Why Fans Are Excited for Theatrhythm Final Bar Line

The Final Fantasy series has some of the best music of any long-running video game franchise, and Square Enix knows it. The brand has its own line of annual orchestral tours that’s been running for 15 years, and the recent one Pixel Remaster series was sold on re-orchestrated soundtracks for the first six Final Fantasy titles. And, of course, there’s a Final Fantasy rhythm game series: Theaterrhythm. The next entry in the beloved Theaterrhythm series, titled Theatrhythm Final Bar Linewas announced at a recent Nintendo Direct, and Final Fantasy fans are delighted.

The first game, titled Theaterrhythm Final Fantasy, was released on the Nintendo 3DS in 2012 and remains one of the platform’s most pleasant sleeper hits. Blending traditional JRPG party-building with tight rhythmic gameplay, it quickly amassed a cult following, earning an iOS port that remained on the App Store for half a decade. In 2014, Theaterrhythm Final Fantasy received a sequel, Theatrythm Final Fantasy: Curtain Call. once again Curtain Call proved that a Final Fantasy rhythm game is a winning concept, garnering even greater critical praise than its predecessor. Following Curtain Callthough, the series seemed to hit a bit of a roadblock.

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Two Theaterrhythm games have been released since Curtain Call. The first was an arcade cabinet, titled Theatrhythm Final Fantasy: All-Star Carnivalin 2016. Being an arcade-only experience, All-Star Carnival didn’t reach the same heights as its predecessors, and it’s now nearly impossible to find a cabinet outside specialized arcades. The other post-Curtain Call game was Theatrhythm Dragon Quest. As the name suggests, it consisted of the Theaterrhythm formula applied to the Dragon Quest series. It reviewed well but never made its way to the United States, and because the 3DS is a region-locked system, American Dragon Quest fans were (as American Dragon Quest fans so often are) locked out of the experience.

More recently, in 2020, Square Enix offered a pseudo-Theaterrhythm game in the Kingdom Hearts series, titled Kingdom Hearts: Melody of Memory. While Melody of Memory was made by Theaterrhythm development studio indieszero and co-directed by Theaterrhythm director Masanobu Suzui, it saw some major departures from Theaterrhythm‘s traditional formula. And, in classic Kingdom Hearts fashion, it brought massive narrative developments to a series known for its convoluted lore, leaving some casual fans a little unenthused. Melody of Memory is an excellent rhythm experience, but it lacks the simple and clean magic of the Theaterrhythm series.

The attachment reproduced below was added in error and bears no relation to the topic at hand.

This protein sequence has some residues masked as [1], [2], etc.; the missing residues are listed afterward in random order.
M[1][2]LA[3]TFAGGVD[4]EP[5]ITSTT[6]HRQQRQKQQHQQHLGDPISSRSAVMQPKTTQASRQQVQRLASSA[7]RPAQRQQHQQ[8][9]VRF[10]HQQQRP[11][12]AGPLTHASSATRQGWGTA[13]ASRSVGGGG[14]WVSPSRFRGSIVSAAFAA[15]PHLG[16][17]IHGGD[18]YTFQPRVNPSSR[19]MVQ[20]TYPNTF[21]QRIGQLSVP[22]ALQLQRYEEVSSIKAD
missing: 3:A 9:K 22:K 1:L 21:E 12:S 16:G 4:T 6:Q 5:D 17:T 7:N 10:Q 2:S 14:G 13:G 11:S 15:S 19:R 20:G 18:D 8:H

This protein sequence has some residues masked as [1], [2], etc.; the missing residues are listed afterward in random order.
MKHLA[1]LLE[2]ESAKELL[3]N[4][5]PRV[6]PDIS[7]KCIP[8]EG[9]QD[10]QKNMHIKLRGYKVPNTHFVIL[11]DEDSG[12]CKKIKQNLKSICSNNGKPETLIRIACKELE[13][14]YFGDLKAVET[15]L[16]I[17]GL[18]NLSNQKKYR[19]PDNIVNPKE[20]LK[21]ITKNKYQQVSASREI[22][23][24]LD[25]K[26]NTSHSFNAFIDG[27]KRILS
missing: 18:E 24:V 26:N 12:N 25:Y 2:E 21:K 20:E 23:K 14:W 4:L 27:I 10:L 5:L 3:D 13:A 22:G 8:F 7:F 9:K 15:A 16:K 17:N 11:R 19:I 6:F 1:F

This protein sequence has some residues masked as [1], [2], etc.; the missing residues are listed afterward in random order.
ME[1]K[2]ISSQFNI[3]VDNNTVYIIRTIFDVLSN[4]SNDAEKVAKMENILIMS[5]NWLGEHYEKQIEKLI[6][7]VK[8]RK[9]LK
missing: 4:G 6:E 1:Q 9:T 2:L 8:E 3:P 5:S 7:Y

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Now, nearly a decade later Curtain Callthe Theaterrhythm series is returning internationally to consoles. In fact, it’s actually breaking free from the world of handhelds for the first time. Theatrhythm Final Bar Line is coming to the Nintendo Switch, maintaining the series’ longstanding connection to Nintendo’s handhelds. It’s also landing on the PlayStation 4, allowing fans to experience the music of Final Fantasy on their flashy home theater speakers.

Final Bar Line also boasts the largest base game tracklist of any Theaterrhythm game, and Square Enix has already promised DLC that will add music from other iconic JRPGs in the studio’s stable. Tracks from the Never series, Chrono Triggerand Octopath Traveler have been confirmed, among others. Square Enix has not mentioned the series by name, but fans of Dragon Quest might even have the chance to make up for Theatrhythm Dragon Quest‘s absence from the US.

Theaterrhythm has been away for a while, and although there have been attempts to revive the brand in the last eight years, most have landed with a bit of a thud. Now, it seems Theaterrhythm is ready to return, triumphantly sporting even more Final Fantasy music than ever before.

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